Dreary mornings like these, I find myself thinking of her.
Fog saddled up against the shanty boat, nestling it softly into the Ohio River.
Her kin were too poor to own a land home. Four generations of us born at these docks.
Pap was the kind of man who drank potion to help him sleep but always woke up tired. He worked the hoot owl shift at the steel mill. He was an absent man. A soot covered ghost wondering to and from the boat throughout the week. He would lean down and place a kiss on my forehead, leaving the scent of teaberry gum and whiskey.
Gigi was a mysterious woman. At dawn, her silhouette could be seen rocking gently by the wood stove. The skunky scent of morning coffee percolating over the fire. Her long grey hair dancing around her wool coat in the crisp morning wind. With a wave she would send us off to the riverbank to collect fish from last nights netting. Pushing over frozen knot weed, snapping the long bamboo like stalks as we worked.
A mother of nine. They never had enough for everyone. There was never enough fish or morning eggs. Hand-me-down clothes and county pins with holes. It was as though she was born old, but not in the way of beauty. Old in the way that healers often are.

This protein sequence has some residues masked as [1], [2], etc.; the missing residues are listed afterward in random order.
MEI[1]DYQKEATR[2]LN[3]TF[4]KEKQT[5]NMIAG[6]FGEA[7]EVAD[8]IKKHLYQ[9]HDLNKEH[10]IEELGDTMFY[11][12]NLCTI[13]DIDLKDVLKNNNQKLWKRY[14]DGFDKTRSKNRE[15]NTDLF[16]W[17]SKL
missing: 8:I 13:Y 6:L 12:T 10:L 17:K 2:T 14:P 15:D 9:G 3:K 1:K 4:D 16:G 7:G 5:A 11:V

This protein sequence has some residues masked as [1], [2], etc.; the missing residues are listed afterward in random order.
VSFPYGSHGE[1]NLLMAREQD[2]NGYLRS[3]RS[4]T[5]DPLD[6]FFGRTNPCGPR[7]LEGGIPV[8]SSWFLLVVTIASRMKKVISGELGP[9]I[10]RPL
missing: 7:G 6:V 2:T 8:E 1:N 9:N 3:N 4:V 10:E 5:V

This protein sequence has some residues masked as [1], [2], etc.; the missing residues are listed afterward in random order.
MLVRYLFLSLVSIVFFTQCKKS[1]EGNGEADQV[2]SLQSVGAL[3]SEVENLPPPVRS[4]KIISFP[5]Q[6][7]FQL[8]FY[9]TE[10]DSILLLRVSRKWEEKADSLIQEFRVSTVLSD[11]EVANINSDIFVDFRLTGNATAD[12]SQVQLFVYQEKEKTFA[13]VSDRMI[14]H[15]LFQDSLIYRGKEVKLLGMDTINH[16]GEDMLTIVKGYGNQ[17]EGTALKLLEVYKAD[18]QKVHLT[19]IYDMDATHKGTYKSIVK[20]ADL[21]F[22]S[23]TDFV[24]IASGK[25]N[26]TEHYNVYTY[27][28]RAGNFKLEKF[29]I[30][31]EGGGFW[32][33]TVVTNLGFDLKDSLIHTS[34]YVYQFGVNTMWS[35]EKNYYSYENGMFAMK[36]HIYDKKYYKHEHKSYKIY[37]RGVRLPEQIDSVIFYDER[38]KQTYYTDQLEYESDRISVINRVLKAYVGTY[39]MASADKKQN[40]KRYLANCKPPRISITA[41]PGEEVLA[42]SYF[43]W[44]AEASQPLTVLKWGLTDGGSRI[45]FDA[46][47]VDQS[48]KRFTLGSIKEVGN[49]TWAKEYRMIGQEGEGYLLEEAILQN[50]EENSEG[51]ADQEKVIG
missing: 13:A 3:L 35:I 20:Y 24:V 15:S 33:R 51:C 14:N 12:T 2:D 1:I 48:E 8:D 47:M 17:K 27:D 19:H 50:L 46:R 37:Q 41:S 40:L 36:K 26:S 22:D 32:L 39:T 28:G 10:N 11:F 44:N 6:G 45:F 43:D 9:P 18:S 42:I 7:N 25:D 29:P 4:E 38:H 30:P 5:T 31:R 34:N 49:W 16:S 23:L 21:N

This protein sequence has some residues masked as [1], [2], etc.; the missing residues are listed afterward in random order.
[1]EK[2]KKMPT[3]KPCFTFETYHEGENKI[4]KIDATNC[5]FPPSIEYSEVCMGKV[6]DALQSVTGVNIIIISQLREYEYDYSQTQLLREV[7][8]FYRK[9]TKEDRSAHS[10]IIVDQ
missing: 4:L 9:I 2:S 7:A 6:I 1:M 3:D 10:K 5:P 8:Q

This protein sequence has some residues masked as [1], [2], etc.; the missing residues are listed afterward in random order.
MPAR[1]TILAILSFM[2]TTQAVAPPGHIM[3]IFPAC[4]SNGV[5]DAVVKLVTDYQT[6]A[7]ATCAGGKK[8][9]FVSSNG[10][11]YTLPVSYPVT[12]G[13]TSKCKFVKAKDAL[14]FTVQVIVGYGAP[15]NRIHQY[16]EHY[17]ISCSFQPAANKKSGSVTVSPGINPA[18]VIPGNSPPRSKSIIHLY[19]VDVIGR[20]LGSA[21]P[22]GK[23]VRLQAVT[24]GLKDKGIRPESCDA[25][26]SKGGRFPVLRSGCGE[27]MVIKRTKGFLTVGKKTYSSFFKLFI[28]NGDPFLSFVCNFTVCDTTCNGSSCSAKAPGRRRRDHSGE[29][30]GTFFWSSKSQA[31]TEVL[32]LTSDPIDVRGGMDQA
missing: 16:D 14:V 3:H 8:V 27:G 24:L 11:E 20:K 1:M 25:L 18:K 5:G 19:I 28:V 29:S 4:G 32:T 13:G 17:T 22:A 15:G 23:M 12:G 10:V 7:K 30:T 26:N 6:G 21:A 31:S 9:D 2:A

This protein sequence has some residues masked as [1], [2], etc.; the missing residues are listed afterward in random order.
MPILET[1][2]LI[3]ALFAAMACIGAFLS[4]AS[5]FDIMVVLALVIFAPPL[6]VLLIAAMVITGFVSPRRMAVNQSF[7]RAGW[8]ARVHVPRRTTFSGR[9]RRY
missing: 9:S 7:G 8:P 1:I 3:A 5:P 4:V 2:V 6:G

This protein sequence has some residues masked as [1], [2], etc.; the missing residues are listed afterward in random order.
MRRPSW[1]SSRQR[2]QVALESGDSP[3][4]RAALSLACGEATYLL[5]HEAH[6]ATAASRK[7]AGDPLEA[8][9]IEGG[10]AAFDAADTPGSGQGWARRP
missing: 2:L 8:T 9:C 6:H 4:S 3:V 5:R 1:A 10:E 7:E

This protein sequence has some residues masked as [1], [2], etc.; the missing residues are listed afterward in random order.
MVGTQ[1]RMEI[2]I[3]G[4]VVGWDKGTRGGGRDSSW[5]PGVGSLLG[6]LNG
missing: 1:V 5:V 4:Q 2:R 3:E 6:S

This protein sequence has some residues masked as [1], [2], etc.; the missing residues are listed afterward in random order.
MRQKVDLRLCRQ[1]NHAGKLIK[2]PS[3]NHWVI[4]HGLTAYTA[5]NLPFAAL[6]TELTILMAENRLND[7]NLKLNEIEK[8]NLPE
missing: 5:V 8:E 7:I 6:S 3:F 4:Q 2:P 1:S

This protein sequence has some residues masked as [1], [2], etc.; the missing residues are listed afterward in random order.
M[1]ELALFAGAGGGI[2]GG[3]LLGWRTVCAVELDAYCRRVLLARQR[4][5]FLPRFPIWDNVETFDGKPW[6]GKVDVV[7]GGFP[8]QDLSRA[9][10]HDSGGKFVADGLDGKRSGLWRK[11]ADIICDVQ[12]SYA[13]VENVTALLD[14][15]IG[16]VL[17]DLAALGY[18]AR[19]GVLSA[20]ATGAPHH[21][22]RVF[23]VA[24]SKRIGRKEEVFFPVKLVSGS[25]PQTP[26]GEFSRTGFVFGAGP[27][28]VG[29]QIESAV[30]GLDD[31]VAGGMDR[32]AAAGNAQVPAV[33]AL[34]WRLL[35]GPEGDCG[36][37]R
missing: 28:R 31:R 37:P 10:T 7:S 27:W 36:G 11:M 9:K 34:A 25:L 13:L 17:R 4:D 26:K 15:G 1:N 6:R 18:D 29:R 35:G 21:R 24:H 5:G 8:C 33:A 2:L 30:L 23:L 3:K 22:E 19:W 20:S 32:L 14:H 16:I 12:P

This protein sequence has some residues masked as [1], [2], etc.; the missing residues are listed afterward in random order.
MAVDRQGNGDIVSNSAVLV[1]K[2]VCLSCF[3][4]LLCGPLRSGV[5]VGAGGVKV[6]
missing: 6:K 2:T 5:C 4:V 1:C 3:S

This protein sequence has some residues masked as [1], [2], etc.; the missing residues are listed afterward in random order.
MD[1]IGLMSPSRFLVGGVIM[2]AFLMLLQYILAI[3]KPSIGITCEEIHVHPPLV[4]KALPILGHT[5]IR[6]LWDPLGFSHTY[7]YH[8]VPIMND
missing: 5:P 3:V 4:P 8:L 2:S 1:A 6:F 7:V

At dusk we would hear her whispering to a stranger on the deck. Like clockwork, they always came. We could hear the cards being shuffled on the tin table, the suits telling of fate or luck. She was known as a foreteller, a seeress, the tarot reader.
Gigi had a way with the outcasts. The river gypsies. She was a friend to the wives of the miners, mill workers, and factory men. Too poor to move ahead, too faithful to give up. She helped them to sew hope and a new meaning to their story. A story that was personal, much like her own. A story that was grey in comparison to those on the other side of town.